Consensus Algorithms and Distributed Systems
Consensus algorithms for distributed systems represent a growing field focused on increasing the efficiency of these systems while decreasing their vulnerability to attack and component failure. These recent blog posts offer some theory and practice on consensus algorithms.
The Space Between Theory and Practice in Distributed Systems: Marc Brooker at Marc’s Blog discusses the gap between theory and practice in materials on distributed systems, using consensus algorithms as an example. Much material exists on the theory end of the continuum; much exists on the practice end of the continuum. What’s in the middle?
Raft: Understandable Distributed Consensus and The Raft Consensus Algorithm: Diego Ongaro and John Ousterhout of Stanford University provide both a guided and an interactive visualization of their consensus algorithm for managing a replication log. Raft is designed to be easier for system builders and students to learn.
How Consensus Algorithms Solve Issues with Bitcoin’s Proof of Work: Daniel Cawrey at The Bitcoin Society Blog explains that the mining process of confirming bitcoin transactions used to be trivial but now “requires tens of thousands of dollars in equipment, electricity, and optional hosting expenses.” Consensus algorithms may be a fitting solution because they rely on trust-confirming methods similar to Bitcoin’s.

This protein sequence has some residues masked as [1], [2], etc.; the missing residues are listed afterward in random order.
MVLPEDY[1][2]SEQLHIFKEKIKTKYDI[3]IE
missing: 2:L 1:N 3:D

On Stake: Vitalik Buterin at Ethereum Blog offers “proof of stake” as an alternative to the “proof of work” that Bitcoin describes. Proof of stake is a consensus algorithm in which stakeholders vote not with their CPU power but with the internal currency of the system.
Call Me Maybe: Elasticsearch: Kyle Kingsbury at Aphyr evaluates Elasticsearch, a distributed search engine, and how it behaves under network failure. He concludes that its current definition of quorum “ invalidates, well, basically every proof about non-dominating coterie consensus,” and it needs “a real consensus algorithm.”